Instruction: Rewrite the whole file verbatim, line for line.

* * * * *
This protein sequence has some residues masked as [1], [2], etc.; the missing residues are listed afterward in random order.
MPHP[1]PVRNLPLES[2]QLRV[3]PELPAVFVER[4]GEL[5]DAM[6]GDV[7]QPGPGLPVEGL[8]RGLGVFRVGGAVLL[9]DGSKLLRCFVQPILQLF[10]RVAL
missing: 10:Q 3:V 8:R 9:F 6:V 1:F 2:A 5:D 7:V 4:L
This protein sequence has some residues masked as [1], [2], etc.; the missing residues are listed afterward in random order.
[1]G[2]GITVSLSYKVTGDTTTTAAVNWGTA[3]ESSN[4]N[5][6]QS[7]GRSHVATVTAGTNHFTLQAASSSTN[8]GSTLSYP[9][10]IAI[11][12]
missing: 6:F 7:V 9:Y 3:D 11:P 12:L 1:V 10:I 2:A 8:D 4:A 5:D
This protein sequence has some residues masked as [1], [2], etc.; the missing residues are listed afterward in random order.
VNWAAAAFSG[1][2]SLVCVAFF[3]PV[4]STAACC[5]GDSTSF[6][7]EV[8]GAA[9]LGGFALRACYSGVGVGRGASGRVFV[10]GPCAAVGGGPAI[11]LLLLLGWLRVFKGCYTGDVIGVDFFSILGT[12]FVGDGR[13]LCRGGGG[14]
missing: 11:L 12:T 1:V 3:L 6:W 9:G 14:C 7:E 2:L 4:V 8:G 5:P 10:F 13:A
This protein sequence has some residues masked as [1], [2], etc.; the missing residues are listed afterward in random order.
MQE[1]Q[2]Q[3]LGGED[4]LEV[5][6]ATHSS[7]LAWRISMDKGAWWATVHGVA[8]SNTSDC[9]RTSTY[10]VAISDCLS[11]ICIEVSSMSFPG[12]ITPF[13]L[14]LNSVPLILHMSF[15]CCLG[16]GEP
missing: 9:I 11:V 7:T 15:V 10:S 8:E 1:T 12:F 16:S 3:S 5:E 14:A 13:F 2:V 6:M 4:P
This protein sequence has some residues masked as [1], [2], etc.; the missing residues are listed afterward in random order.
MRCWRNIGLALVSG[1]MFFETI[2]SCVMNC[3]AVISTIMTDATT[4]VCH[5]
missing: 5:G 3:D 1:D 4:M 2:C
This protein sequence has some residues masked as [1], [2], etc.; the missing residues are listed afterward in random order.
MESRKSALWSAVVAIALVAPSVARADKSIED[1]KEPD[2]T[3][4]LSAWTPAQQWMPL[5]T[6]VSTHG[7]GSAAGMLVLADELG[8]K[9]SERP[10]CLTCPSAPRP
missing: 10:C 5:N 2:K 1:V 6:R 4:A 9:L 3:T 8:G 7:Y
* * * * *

This protein sequence has some residues masked as [1], [2], etc.; the missing residues are listed afterward in random order.
MPHP[1]PVRNLPLES[2]QLRV[3]PELPAVFVER[4]GEL[5]DAM[6]GDV[7]QPGPGLPVEGL[8]RGLGVFRVGGAVLL[9]DGSKLLRCFVQPILQLF[10]RVAL
missing: 10:Q 3:V 8:R 9:F 6:V 1:F 2:A 5:D 7:V 4:L
This protein sequence has some residues masked as [1], [2], etc.; the missing residues are listed afterward in random order.
[1]G[2]GITVSLSYKVTGDTTTTAAVNWGTA[3]ESSN[4]N[5][6]QS[7]GRSHVATVTAGTNHFTLQAASSSTN[8]GSTLSYP[9][10]IAI[11][12]
missing: 6:F 7:V 9:Y 3:D 11:P 12:L 1:V 10:I 2:A 8:D 4:A 5:D
This protein sequence has some residues masked as [1], [2], etc.; the missing residues are listed afterward in random order.
VNWAAAAFSG[1][2]SLVCVAFF[3]PV[4]STAACC[5]GDSTSF[6][7]EV[8]GAA[9]LGGFALRACYSGVGVGRGASGRVFV[10]GPCAAVGGGPAI[11]LLLLLGWLRVFKGCYTGDVIGVDFFSILGT[12]FVGDGR[13]LCRGGGG[14]
missing: 11:L 12:T 1:V 3:L 6:W 9:G 14:C 7:E 2:L 4:V 8:G 5:P 10:F 13:A
This protein sequence has some residues masked as [1], [2], etc.; the missing residues are listed afterward in random order.
MQE[1]Q[2]Q[3]LGGED[4]LEV[5][6]ATHSS[7]LAWRISMDKGAWWATVHGVA[8]SNTSDC[9]RTSTY[10]VAISDCLS[11]ICIEVSSMSFPG[12]ITPF[13]L[14]LNSVPLILHMSF[15]CCLG[16]GEP
missing: 9:I 11:V 7:T 15:V 10:S 8:E 1:T 12:F 16:S 3:S 5:E 14:A 13:F 2:V 6:M 4:P
This protein sequence has some residues masked as [1], [2], etc.; the missing residues are listed afterward in random order.
MRCWRNIGLALVSG[1]MFFETI[2]SCVMNC[3]AVISTIMTDATT[4]VCH[5]
missing: 5:G 3:D 1:D 4:M 2:C
This protein sequence has some residues masked as [1], [2], etc.; the missing residues are listed afterward in random order.
MESRKSALWSAVVAIALVAPSVARADKSIED[1]KEPD[2]T[3][4]LSAWTPAQQWMPL[5]T[6]VSTHG[7]GSAAGMLVLADELG[8]K[9]SERP[10]CLTCPSAPRP
missing: 10:C 5:N 2:K 1:V 6:R 4:A 9:L 3:T 8:G 7:Y